This shrubby species is producing an array of autumnal flowers on the Systematic Beds.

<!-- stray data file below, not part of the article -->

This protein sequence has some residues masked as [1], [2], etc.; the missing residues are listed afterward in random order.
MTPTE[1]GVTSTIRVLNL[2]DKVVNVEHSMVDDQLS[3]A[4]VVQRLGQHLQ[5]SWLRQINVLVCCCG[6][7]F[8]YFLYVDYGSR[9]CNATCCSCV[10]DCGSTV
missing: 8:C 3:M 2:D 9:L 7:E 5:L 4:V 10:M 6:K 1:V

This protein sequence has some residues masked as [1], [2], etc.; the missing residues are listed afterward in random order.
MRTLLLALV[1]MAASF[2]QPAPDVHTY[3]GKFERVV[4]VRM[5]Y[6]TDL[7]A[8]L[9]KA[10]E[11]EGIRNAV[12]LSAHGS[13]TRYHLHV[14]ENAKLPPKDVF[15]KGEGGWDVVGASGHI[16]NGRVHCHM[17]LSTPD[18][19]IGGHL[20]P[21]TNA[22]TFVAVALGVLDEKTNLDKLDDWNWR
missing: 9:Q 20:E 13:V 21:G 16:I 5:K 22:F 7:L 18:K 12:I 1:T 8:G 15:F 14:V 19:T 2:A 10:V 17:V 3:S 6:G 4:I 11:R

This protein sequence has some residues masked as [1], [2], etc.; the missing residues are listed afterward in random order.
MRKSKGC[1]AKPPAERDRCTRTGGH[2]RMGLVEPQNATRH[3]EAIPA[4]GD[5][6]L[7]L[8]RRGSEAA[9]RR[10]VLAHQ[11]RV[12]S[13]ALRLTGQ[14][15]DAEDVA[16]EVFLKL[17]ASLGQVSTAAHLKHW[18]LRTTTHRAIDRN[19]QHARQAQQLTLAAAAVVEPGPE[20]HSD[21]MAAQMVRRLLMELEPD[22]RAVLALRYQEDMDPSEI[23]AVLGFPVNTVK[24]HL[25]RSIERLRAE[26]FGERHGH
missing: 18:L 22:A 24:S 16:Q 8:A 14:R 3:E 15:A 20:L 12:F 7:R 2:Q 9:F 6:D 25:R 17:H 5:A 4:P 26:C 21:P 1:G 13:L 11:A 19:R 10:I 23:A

Belonging to the evening primrose family (Onagraceae) the genus Fuchsia contains approximately 100 species of trees and shrubs from Central and South America and New Zealand. These have been bred to produce over 8000 hybrids and cultivars, popular in cultivation. F. magellanica var. molinae is one of the hardiest species, originating from Chile where it grows in damp habitats, and reaches 3m in height. It was first collected by the French botanist Commerson in 1767 near the Straits of Magellan, hence the specific name. The varietal name molinae commemorates Juan Ignacio Molina, a writer of Chilean plants, 1740-1829. As with all members of the genus this species has opposite leaves, and the flowers display the typically pendent habit and have a distinct perianth tube topped with four to eight spreading sepals. The straight species F. magellanica has red perianth tubes and sepals, and a contrasting purple corolla. In F. magellanica var. molinae the delicate pendent flowers have a pale pink corolla and a paler perianth and sepals. Both forms are pollinated by hummingbirds in their native Chile.